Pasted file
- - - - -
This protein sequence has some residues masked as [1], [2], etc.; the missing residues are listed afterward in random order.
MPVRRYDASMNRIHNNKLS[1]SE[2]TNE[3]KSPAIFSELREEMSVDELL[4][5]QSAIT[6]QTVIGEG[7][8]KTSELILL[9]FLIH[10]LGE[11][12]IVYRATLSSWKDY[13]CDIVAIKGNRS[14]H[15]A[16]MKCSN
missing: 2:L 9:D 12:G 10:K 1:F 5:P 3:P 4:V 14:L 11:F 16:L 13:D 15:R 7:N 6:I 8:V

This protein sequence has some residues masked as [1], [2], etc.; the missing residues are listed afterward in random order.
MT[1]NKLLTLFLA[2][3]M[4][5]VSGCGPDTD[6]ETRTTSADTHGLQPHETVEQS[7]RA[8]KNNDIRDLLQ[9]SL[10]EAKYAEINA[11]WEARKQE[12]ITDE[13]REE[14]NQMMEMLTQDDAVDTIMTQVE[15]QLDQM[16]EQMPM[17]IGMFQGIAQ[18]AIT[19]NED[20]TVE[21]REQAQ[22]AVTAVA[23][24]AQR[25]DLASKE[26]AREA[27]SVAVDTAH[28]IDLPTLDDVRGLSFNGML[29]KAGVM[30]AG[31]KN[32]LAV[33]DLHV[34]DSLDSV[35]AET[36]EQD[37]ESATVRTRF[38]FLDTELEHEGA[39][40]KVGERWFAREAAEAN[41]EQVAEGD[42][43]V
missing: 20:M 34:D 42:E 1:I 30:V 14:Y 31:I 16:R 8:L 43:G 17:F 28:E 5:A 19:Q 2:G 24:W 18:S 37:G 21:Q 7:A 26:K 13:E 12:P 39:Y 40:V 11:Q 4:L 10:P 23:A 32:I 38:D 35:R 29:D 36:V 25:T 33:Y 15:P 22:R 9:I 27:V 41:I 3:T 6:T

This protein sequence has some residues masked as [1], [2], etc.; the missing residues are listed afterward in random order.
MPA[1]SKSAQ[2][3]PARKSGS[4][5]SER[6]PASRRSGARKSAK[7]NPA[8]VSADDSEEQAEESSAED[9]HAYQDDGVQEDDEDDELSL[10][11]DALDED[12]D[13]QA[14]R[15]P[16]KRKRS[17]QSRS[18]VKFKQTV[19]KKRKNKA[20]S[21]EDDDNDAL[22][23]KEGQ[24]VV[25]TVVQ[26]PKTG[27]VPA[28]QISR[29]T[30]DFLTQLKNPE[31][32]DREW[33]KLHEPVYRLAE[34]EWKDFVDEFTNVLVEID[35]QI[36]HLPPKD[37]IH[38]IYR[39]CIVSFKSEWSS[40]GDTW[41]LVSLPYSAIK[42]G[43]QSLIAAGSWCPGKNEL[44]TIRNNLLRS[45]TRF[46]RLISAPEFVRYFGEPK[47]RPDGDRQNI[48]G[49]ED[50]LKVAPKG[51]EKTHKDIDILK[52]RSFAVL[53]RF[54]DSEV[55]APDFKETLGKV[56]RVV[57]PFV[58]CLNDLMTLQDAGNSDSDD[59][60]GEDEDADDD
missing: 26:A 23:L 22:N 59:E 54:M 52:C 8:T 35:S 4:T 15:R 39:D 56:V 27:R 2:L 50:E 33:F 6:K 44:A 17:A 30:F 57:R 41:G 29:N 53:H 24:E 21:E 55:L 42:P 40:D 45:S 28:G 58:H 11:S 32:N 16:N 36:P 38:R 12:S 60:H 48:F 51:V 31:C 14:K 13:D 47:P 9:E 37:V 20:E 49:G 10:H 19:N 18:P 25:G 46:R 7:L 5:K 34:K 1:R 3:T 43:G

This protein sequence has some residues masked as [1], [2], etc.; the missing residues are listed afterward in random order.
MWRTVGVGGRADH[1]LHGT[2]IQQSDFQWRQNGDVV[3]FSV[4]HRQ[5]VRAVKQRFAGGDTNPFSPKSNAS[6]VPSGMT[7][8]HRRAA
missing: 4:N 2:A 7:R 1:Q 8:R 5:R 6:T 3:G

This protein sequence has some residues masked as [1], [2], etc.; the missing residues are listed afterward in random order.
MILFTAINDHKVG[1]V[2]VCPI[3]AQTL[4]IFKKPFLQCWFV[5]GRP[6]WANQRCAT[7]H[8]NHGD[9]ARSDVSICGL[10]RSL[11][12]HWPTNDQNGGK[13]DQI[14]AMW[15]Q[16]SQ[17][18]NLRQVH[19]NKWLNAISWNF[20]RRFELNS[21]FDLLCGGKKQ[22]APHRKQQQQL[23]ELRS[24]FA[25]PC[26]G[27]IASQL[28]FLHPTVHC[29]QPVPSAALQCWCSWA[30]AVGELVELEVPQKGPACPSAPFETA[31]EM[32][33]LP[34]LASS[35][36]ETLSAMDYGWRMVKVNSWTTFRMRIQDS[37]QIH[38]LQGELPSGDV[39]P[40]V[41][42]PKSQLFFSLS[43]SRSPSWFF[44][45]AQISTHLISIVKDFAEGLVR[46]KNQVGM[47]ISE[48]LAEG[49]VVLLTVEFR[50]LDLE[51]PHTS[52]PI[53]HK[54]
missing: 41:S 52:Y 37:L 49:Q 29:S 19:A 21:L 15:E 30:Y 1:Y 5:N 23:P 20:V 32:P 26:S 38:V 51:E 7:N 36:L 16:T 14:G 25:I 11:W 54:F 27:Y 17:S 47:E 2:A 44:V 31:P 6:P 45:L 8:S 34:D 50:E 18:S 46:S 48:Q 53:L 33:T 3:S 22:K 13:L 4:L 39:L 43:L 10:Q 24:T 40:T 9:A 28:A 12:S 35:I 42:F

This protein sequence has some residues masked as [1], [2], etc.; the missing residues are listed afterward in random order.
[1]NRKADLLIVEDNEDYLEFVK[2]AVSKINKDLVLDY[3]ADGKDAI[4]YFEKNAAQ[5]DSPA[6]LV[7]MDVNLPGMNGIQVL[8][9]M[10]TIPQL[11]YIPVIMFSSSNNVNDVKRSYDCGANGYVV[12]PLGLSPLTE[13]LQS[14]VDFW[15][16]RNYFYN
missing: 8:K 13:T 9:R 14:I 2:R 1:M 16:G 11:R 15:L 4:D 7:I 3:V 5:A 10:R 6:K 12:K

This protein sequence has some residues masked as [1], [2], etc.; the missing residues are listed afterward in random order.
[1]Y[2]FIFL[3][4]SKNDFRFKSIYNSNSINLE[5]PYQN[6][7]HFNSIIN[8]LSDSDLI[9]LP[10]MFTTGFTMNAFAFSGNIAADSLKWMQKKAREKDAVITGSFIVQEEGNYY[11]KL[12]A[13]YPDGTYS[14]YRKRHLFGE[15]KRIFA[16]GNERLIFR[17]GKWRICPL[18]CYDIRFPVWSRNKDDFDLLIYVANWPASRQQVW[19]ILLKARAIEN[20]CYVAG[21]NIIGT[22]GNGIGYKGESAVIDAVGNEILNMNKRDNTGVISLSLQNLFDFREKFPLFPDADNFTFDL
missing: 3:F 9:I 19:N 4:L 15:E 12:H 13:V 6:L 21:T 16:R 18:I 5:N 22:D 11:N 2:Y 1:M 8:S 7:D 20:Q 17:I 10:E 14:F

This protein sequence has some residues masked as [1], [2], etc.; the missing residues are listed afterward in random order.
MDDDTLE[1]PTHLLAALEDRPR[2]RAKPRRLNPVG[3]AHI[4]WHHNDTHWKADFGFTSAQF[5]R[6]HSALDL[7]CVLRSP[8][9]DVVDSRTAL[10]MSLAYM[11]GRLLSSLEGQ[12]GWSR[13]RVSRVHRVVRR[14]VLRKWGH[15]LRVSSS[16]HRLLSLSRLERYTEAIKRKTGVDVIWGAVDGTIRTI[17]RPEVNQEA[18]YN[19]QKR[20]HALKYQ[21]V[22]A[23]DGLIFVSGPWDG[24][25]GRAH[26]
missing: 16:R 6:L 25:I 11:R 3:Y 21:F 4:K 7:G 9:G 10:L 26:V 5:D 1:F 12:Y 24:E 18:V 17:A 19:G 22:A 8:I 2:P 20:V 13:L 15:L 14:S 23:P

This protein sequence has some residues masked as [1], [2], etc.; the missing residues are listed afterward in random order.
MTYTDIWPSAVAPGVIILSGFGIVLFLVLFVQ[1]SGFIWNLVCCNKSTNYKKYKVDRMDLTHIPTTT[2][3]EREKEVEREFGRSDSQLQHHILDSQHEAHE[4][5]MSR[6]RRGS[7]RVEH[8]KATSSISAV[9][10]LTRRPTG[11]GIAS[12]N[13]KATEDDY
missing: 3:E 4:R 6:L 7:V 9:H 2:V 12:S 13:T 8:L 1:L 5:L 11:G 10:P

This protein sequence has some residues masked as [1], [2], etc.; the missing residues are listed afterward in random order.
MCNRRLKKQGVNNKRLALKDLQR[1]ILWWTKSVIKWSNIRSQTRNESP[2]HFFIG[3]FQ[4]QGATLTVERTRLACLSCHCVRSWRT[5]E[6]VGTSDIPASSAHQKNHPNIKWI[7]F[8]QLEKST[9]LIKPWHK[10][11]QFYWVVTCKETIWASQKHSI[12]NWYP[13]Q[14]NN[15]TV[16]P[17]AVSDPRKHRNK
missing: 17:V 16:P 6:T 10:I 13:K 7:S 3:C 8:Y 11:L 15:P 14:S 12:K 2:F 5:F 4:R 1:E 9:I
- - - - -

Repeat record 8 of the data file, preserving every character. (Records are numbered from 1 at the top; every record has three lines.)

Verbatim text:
This protein sequence has some residues masked as [1], [2], etc.; the missing residues are listed afterward in random order.
MDDDTLE[1]PTHLLAALEDRPR[2]RAKPRRLNPVG[3]AHI[4]WHHNDTHWKADFGFTSAQF[5]R[6]HSALDL[7]CVLRSP[8][9]DVVDSRTAL[10]MSLAYM[11]GRLLSSLEGQ[12]GWSR[13]RVSRVHRVVRR[14]VLRKWGH[15]LRVSSS[16]HRLLSLSRLERYTEAIKRKTGVDVIWGAVDGTIRTI[17]RPEVNQEA[18]YN[19]QKR[20]HALKYQ[21]V[22]A[23]DGLIFVSGPWDG[24][25]GRAH[26]
missing: 16:R 6:L 25:I 11:R 3:Y 21:F 4:K 7:G 9:G 10:L 26:V 5:D 1:F 12:Y 24:E 18:V 17:A 19:G 22:A 8:I 2:P 20:V 13:L 15:L 14:S 23:P